This has become something of a tradition: how much I spend on coffee each year — good, often great, sustainably-grown coffee. I’m not a typical coffee drinker, in that I get nearly all my coffee online (and so pay shipping charges) and 95% of it is single-origin. I prefer single origins because it enables me to do research on the source and gauge sustainability. Most average coffee consumers will be able to bring this price down substantially without compromising sustainability.
I started in 2008 with an annual coffee expense of $987, including shipping, which worked out to $2.70 a day.
In 2009, I kept more precise figures, calculating $1031 for beans plus $129 for shipping, for a total of $1160 for the year. This was $0.45 per 6-oz cup.
Here are my 2010 stats:
- 78 bags of coffee totaling 61 pounds.
- Total retail price = $1064. I purchased very few bags locally, so I also spent $143 on shipping, for a grand total of $1207 for the year.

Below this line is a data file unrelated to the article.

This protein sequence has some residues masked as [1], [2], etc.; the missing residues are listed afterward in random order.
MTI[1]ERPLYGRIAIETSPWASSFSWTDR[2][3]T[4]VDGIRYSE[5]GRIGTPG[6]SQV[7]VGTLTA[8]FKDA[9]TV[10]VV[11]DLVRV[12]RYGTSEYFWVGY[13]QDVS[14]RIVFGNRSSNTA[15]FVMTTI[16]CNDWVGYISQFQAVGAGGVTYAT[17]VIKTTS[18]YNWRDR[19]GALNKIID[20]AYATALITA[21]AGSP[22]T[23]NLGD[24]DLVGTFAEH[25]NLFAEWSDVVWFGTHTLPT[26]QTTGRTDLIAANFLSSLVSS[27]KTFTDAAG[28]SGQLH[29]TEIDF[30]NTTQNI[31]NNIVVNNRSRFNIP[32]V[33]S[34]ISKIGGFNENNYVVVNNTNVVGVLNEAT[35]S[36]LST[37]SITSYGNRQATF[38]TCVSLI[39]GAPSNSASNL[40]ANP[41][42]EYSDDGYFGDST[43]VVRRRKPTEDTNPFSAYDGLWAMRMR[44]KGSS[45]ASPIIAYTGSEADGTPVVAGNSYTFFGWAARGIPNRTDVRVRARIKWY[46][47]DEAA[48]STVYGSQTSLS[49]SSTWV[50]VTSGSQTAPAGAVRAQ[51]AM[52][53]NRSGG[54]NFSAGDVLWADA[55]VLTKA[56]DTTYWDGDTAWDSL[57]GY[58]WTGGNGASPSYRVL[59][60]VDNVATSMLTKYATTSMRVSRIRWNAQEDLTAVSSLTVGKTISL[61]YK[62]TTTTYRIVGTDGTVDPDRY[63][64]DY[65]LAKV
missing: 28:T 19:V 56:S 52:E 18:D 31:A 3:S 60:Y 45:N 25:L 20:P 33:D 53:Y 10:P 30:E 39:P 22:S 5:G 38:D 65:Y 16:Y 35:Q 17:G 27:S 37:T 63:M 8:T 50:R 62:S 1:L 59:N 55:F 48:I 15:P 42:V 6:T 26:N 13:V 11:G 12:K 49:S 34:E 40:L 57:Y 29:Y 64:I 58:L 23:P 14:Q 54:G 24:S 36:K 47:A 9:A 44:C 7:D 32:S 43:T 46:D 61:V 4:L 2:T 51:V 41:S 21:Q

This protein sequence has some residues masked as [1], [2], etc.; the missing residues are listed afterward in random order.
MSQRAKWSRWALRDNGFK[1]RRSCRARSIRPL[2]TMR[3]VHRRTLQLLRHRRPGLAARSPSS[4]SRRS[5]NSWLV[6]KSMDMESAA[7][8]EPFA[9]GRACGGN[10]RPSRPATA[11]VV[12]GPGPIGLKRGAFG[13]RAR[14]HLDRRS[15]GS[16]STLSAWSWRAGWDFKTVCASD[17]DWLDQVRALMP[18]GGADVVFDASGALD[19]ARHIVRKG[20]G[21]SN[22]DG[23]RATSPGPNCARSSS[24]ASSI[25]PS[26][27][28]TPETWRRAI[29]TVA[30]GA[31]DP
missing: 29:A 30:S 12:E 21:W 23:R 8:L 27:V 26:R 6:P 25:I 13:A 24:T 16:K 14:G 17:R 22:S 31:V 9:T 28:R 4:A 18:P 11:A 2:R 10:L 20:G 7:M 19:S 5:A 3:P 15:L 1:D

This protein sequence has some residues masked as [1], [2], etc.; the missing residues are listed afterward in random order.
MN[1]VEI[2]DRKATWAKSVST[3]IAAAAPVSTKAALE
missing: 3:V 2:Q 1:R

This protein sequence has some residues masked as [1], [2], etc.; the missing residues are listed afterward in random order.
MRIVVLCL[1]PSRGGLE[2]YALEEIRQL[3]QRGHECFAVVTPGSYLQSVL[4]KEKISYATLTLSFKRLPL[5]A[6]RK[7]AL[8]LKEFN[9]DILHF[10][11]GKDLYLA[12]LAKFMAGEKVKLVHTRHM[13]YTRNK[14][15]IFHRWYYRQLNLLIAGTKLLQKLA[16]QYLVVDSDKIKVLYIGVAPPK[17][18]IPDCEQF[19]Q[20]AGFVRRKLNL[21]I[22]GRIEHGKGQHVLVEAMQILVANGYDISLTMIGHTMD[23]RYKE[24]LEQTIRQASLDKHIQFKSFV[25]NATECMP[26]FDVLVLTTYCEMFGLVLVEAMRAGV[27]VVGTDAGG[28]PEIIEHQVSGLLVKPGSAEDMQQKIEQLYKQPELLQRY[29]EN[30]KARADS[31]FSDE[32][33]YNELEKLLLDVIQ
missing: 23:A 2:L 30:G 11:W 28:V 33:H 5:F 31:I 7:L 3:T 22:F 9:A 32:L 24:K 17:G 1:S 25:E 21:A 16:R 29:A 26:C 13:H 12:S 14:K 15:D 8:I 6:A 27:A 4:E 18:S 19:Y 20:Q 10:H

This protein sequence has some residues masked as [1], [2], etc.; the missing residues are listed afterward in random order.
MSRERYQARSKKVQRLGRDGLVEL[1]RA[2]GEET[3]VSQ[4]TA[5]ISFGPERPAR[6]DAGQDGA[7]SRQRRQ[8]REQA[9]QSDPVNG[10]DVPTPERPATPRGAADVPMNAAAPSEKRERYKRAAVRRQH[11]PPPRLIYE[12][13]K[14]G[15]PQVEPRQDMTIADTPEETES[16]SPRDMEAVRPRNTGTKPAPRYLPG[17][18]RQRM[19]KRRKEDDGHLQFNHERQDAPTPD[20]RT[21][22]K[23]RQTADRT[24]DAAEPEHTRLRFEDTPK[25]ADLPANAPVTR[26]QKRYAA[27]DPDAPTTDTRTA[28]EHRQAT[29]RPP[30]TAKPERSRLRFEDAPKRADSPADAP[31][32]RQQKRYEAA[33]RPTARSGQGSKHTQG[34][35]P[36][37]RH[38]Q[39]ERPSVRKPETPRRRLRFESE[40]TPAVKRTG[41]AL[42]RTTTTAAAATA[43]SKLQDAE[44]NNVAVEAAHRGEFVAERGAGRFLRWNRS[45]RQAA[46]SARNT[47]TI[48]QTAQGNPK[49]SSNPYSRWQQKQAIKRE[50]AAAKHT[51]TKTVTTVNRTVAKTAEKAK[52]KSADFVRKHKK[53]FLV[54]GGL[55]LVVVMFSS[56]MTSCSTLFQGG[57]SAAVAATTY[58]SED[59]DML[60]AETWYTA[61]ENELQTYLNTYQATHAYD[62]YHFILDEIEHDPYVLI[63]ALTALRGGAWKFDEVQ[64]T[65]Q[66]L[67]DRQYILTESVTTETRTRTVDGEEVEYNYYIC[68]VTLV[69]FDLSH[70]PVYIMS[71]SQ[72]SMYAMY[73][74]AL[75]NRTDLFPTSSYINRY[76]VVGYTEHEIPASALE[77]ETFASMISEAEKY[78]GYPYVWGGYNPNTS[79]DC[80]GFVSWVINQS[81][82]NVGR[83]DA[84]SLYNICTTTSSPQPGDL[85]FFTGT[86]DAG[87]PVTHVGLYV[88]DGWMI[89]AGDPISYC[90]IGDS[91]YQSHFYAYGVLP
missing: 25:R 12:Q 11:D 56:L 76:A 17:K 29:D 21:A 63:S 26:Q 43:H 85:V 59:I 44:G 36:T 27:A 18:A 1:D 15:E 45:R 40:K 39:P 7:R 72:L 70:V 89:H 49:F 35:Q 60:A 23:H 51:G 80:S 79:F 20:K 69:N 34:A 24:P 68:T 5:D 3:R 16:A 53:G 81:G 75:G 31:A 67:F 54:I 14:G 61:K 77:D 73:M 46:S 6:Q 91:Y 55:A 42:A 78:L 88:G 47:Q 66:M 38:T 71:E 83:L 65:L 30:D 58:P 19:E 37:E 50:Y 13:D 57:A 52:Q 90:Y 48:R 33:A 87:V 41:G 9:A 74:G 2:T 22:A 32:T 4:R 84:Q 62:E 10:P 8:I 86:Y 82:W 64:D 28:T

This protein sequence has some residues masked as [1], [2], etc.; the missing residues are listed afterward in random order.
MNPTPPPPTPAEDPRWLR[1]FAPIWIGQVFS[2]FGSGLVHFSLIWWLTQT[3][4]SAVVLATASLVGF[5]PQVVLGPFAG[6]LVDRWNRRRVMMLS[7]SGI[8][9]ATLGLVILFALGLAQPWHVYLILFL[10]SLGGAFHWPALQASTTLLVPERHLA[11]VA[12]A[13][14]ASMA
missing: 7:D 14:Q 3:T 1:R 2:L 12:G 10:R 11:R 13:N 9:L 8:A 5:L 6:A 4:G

- This still works out to only $0.48 per six-ounce cup ($0.42 without shipping).
- I buy a lot of really high-quality coffee, much more than the typical consumer. The average price per pound (not including shipping) this year was $17.57. The big outlier was Counter Culture’s Hacienda Esmeralda Mario San Jose which retailed at the equivalent of over $69/lb. Including that coffee, I purchased 16 bags of coffee that retailed for over $20/lb.
I have a three-year average of around 60 pounds a year, from 20 roasters. Usually, about half the roasters are new ones that I try out.
So, no excuses — great coffee that helps support ecosystems and rural communities worldwide is not too expensive for all of us to enjoy.
I’ve posted this before, but if you’d like to calculate how much a cup of coffee costs, based on the price of a bag of beans, just punch in the price and weight of the bag here: